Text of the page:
By and and  on August 22, 2013

With a variety of men’s apparel shows as well as separate footwear and golf-themed events, retailers ran themselves ragged in Las Vegas this week searching out the latest items to freshen their floors for spring. MAGIC Market Week, which encompasses MAGIC Men’s, Project, MVMNT and Pool as well as the elevated — and well-received — Tents@Project, was joined this time by a consortium of competing shows under the umbrella name of Modern Assembly. This included the Vegas debut of Liberty and Agenda, as well as MRket and Capsule. The PGA Show jumped on the bandwagon by holding its spring market alongside the Modern Assembly grouping. Although merchants felt overwhelmed by the number of shows, the size and scope of what was available provided a comprehensive overview of the men’s market and plenty of opportunity to find unique brands to differentiate their floors next year. Here, some of the highlights from the shows.

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Public School
The Swarovski Award for Menswear winners offered a preview of their spring collection, showcasing an elevated line that morphed sportswear and tailored clothing and “met in the middle,” according to codesigner Dao-Yi Chow. Silhouettes were more sleek and minimalistic than in the past and fabrics were more technical, such as viscose blended with nylon. “They’re something you can wear to work, then to the gym, and then to an event at night without sacrificing comfort or style,” he said.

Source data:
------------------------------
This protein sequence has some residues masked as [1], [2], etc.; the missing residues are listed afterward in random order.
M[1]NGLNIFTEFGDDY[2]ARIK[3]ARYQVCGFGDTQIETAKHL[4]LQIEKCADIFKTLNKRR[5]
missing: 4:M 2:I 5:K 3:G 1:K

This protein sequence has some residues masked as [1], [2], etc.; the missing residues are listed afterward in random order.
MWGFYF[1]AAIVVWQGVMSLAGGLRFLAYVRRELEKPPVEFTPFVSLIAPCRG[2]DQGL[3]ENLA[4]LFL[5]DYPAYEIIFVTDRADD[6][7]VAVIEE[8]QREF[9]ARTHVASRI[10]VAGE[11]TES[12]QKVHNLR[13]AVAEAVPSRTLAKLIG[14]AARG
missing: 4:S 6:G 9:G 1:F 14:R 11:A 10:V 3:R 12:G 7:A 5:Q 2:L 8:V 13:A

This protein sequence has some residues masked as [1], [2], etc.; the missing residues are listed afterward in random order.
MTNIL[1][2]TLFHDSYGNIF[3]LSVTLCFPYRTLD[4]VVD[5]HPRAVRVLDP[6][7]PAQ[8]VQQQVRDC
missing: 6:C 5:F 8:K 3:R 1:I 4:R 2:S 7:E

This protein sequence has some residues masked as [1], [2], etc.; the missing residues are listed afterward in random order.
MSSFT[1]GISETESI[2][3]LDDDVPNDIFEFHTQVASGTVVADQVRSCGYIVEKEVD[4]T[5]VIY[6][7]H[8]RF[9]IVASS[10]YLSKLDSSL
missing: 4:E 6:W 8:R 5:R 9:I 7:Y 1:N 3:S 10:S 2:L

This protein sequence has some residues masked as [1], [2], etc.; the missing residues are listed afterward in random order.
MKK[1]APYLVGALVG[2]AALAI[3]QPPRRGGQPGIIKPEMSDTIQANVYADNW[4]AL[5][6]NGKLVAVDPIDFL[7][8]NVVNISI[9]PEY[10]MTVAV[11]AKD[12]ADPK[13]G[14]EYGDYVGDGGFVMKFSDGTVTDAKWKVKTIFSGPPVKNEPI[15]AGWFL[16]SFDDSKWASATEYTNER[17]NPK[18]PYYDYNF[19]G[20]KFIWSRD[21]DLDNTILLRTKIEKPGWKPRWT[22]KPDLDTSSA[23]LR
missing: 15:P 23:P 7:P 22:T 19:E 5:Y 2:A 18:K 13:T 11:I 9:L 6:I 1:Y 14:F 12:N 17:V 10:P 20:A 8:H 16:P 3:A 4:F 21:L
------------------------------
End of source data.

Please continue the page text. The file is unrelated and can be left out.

Timo Weiland
Inspired by the U.S. in the Fifties, Weiland’s spring offering was his most sophisticated to date but still managed to reflect his signature playful and quirky personality. A closer look at a striped shirt, for example, found inconsistencies, indicating that it was painted and not printed; linen shirts offered two distinct yet complementary stripes, and a crewneck sweater showcased a unique broken-stripe design. Bottoms included slim-fit jeans with a Fifties sensibility and chambray shorts.

The designer and retailer took a sportier turn for spring with his innovative version of classic tailored clothing. “This is my next evolution,” designer Derek Mattison said of the line, which is now produced at his own Los Angeles atelier studio. A motorcycle jacket silhouette with full canvas construction was offered in a cotton and metal blended fabric. A lightweight tunic with raglan sleeves and an inverted peak lapel blazer shown over skinny black denim jeans was also indicative of the company’s new direction.

The historic California swimwear brand has jumped headlong into the print wave for spring. Top-selling patterns at the show included Hawaiian florals and Navajo-inspired prints. In terms of color, strong florescent shades dominated the fashion offering in everything from neon green to cotton-candy pink. Even the more conservative colors are being refreshed with pops of these bright hues. The brand continues to offer the swimwear in three separate fits: a short, European model; a midthigh, and a board short. Color-coordinated T-shirts and shirts were also offered to complement the swimwear on retail selling floors. Sundek also offered classic solids for the more conservative guy. Retail prices for the classic styles are $119 and $129 for the Hawaiian and Navajo prints.

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